Distylium racemosum Sieb. & Zucc.

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Credits

Article from Bean's Trees and Shrubs Hardy in the British Isles

Recommended citation
'Distylium racemosum' from the website Trees and Shrubs Online (treesandshrubsonline.org/articles/distylium/distylium-racemosum/). Accessed 2021-12-02.

Genus

Infraspecifics

Other taxa in genus

    Glossary

    alternate
    Attached singly along the axis not in pairs or whorls.
    apex
    (pl. apices) Tip. apical At the apex.
    calyx
    (pl. calyces) Outer whorl of the perianth. Composed of several sepals.
    entire
    With an unbroken margin.
    glabrous
    Lacking hairs smooth. glabrescent Becoming hairless.
    unisexual
    Having only male or female organs in a flower.

    References

    There are no active references in this article.

    Credits

    Article from Bean's Trees and Shrubs Hardy in the British Isles

    Recommended citation
    'Distylium racemosum' from the website Trees and Shrubs Online (treesandshrubsonline.org/articles/distylium/distylium-racemosum/). Accessed 2021-12-02.

    An evergreen shrub with rigid, short branches or a tree up to 60 ft; young shoots minutely warted. Leaves alternate, leathery, entire, narrow-oblong or obovate, tapering at the base to a short stalk, often blunt at the apex, 112 to 3 in. long, 12 to 114 in. wide, shining deep green, glabrous on both sides except when very young. Flowers sometimes unisexual, in small erect racemes about 1 to 112 in. long. There are no petals, but a five-parted, red, downy calyx, and several lurid purple stamens; flower-stalks covered with rusty-coloured scurf. Fruit semi-woody, downy, surmounted by the two styles which remain attached at the top, and to which the generic name refers. Bot. Mag., t. 9501.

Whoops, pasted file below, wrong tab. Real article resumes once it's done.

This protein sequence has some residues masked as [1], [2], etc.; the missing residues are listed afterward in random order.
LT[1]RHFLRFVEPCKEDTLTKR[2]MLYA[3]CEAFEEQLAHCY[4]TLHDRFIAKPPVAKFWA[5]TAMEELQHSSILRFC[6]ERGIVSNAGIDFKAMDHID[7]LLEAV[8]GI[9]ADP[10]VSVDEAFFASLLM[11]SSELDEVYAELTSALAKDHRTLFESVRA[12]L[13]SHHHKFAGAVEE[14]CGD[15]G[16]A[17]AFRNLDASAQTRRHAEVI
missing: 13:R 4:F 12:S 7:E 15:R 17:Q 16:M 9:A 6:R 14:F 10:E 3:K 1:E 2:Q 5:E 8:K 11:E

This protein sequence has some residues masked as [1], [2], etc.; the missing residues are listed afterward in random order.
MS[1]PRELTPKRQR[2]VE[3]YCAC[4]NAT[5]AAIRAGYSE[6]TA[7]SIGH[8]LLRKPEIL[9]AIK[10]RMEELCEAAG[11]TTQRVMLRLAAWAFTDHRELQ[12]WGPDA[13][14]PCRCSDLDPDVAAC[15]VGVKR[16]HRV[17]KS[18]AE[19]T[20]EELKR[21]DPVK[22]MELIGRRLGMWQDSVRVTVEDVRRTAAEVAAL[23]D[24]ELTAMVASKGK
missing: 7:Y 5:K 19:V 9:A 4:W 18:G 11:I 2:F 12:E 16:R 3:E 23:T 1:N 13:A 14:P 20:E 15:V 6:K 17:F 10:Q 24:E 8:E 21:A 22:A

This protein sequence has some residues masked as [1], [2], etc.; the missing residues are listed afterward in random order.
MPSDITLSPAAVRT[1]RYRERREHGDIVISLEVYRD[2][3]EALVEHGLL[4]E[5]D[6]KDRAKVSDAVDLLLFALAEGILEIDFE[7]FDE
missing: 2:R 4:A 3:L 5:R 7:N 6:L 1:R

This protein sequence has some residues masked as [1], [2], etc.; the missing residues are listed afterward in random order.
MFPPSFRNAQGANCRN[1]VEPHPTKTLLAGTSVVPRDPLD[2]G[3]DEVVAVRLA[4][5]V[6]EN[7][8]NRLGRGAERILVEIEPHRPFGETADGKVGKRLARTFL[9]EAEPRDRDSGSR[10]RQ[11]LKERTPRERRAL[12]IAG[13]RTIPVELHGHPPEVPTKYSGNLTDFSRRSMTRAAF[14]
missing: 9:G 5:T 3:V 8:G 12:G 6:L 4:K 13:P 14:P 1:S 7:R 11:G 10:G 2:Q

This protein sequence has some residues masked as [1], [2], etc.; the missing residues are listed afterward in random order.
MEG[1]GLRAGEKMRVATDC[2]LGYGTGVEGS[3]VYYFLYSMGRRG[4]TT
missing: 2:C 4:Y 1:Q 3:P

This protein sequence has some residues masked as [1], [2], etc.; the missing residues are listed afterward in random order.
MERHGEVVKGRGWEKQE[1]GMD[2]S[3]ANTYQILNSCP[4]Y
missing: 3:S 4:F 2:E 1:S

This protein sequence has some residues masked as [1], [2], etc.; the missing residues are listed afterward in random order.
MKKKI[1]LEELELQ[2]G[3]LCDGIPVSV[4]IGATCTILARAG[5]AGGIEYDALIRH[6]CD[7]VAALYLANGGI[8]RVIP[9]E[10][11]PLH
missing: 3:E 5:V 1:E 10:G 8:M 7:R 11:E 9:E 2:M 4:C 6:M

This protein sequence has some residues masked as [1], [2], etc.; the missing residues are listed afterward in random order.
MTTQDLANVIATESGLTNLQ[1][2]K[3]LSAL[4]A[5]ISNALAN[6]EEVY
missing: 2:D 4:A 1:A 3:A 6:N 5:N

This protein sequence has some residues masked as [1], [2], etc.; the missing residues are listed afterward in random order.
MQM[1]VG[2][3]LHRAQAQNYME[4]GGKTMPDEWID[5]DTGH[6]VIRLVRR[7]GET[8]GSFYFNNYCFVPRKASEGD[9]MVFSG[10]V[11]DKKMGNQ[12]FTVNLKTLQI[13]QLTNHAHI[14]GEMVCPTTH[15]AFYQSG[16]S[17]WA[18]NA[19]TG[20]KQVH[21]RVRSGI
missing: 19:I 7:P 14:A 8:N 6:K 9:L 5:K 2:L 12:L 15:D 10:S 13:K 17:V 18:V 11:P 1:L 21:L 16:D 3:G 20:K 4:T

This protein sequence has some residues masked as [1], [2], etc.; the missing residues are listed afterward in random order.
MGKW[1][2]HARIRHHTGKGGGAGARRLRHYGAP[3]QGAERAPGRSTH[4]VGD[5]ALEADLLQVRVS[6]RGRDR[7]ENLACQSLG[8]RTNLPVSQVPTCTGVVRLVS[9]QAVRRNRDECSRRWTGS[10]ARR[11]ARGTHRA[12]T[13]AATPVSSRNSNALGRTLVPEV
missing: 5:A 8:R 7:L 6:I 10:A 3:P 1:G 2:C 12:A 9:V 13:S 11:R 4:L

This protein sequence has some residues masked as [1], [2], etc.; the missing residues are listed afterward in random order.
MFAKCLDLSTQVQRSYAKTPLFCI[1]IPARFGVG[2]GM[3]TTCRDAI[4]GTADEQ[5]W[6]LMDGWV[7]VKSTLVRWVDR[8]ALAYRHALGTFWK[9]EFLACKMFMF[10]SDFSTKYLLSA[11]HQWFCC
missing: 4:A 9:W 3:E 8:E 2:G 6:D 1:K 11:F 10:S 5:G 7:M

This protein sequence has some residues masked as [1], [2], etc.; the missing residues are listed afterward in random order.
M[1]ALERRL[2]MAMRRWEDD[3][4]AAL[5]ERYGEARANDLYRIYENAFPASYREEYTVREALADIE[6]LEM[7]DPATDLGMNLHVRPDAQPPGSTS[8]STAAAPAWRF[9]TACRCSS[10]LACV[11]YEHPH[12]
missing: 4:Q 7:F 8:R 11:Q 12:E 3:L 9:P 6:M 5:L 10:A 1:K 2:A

Native of S. Japan, where it is an evergreen tree yielding, according to Sargent, an exceedingly hard, dark-coloured, valuable wood. In this country, however, it has never made more than a small, somewhat stiff shrub. It is hardy at Kew and grows well and flowers out-of-doors there in April and May. In the Edinburgh Botanic Garden there are several specimens, the tallest about 7 ft high. In the Glasnevin Botanic Garden, Dublin, the best example makes a spreading shrub 6 ft high and about 10 ft wide. It belongs to the curious rather than to the beautiful class of shrubs. Propagated by cuttings.


    'Variegatum'

    Leaves narrow, often deformed; blotched and margined irregularly with creamy white; once grown in cool greenhouses.